All in all, The Glass Gauntlet made for an enjoyable and fast-paced read. It definitely feels like a book that would appeal to boys, especially those interested in things like the Percy Jackson series. I did not expect to enjoy this book as much as I did and was delighted with the ideas and plot elements Roy brought to the table.

TL;DR: 3/5 stars. A good adventure story for those who dream of being a hero.

Book Review: The Girl in the Torch

Book Review: The Girl in the Torch by Robert Sharenow

Goodreads Description: At the dawn of the twentieth century, thousands of immigrants are arriving in the promised land of New York City. Twelve-year-old Sarah has always dreamed of America, a land of freedom and possibility. In her small village she stares at a postcard of the Statue of Liberty and imagines the Lady beckoning to her. When Sarah and her mother finally journey across the Atlantic, though, tragedy strikes—and Sarah finds herself being sent back before she even sets foot in the country.

Yet just as Sarah is ushered onto the boat that will send her away from the land of her dreams, she makes a life-or-death decision. She daringly jumps off the back of the boat and swims as hard as she can toward the Lady's island and a new life.

Her leap of faith leads her to an unbelievable hiding place: the Statue of Liberty itself. Now Sarah must find a way to Manhattan while avoiding the night watchman and scavenging enough food to survive. When a surprising ally helps bring her to the city, Sarah finds herself facing new dangers and a life on her own. Will she ever find a true home in America?

My Review:  I was sent an ARC of The Girl in the Torch, but my review is entirely my own opinion.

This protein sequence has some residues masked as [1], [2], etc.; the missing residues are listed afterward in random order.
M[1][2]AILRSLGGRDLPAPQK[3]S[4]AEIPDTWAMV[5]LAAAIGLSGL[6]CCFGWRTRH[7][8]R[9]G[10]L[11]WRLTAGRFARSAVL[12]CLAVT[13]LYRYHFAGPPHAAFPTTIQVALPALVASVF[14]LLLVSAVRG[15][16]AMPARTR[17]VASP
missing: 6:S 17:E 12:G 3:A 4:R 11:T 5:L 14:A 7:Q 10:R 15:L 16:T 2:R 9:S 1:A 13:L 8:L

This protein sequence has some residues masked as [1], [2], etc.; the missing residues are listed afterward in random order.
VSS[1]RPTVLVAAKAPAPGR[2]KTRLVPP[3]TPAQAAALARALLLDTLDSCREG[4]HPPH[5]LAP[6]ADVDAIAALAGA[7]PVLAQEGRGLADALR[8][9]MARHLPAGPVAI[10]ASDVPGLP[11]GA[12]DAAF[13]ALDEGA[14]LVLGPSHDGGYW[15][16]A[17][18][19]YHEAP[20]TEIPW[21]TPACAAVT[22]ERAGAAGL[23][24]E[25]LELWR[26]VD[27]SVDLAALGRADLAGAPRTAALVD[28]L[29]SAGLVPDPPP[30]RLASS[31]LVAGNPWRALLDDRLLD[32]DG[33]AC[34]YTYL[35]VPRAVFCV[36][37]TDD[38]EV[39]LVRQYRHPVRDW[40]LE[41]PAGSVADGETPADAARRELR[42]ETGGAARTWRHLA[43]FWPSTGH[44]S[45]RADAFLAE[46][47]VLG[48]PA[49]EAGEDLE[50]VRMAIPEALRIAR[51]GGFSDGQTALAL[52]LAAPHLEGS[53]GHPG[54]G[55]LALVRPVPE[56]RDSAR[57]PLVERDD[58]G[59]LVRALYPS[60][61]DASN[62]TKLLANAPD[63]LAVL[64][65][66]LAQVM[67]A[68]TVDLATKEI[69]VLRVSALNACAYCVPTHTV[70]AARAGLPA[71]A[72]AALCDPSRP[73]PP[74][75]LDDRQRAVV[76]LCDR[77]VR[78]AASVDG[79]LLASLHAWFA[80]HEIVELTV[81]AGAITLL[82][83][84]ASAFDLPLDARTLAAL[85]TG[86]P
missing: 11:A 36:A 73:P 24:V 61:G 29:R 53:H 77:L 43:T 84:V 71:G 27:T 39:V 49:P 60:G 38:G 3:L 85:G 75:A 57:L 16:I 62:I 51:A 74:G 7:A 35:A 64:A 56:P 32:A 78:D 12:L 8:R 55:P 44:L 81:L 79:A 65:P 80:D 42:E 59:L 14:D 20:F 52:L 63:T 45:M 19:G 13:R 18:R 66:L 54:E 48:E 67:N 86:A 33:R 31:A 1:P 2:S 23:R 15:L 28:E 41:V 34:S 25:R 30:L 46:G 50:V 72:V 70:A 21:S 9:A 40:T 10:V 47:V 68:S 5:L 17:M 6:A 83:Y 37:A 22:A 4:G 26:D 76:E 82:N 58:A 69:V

Right from the beginning of this book, I was pulled into Sarah's struggles and admired the way the author set up each conflict and could make every little problem feel like the end of the world for Sarah. As a new American immigrant arriving around the turn of the century, Sarah faces many varied challenges, from losing her mother, to choosing to jump from the boat to avoid deportation, to scavenging for food and a place to sleep among the Statute of Liberty. Through all of this Sarah remains resilient and hopeful, which is part of what made this book so special. Though Sarah undergoes horrible tragedies, she is always trying to move forward and overcome her next challenge. She doesn't dwell on things and remains optimistic and kind to those around her. Moreso, what made me admire Sarah's character is she was actually smart. The author, Robert Sharenow, didn't have her ignore red flags and walk blindly into danger. She could realize when something wasn't quite right, stand up for herself, and get out instead of allowing herself to be dragged into serious trouble. This is balanced well with a bit of the meekness and naivety that one would expect of a young girl on her own. The balance made her not only a realistic girl, but one that young readers can really look up to.

The pacing of this book is slow at first, but is in no short supply of tension. Each problem that Sarah has to overcome is presented in a way that makes it hard to look away, and each step builds upon itself. The last third of the book runs through like a thrill ride as Sarah has to find a way to rescue her new found friends and family from getting sent to prison because of her, while still find a way to stay in America. It was delightful to see all the pieces come together by the end. The epilogue definitely has a bit of sugary sweet cheesiness to it, but the overall ending to the story was very delightful. I can't think of a better word for it than that, since I was just delighted reading it.

The book had a very diverse flavour to it, since the story is of American immigrants. Sarah rooms with Chinese people and a black couple, befriends an Irish orphan, is rescued by a half-native man, not to mention encounters a variety of cultures settling throughout New York City. It definitely reminded me of something I would have read in school. It would be perfect for young readers to discuss in a classroom setting, as it does touch lightly on things like racism and life for immigrants to the USA.

I highly encourage teachers and librarians to pick this one up for their students. It would also appeal to those who enjoy a historical tale as well.

TL;DR: All in all, 3.5/5 stars. A very sweet and diverse tale, and one to savor.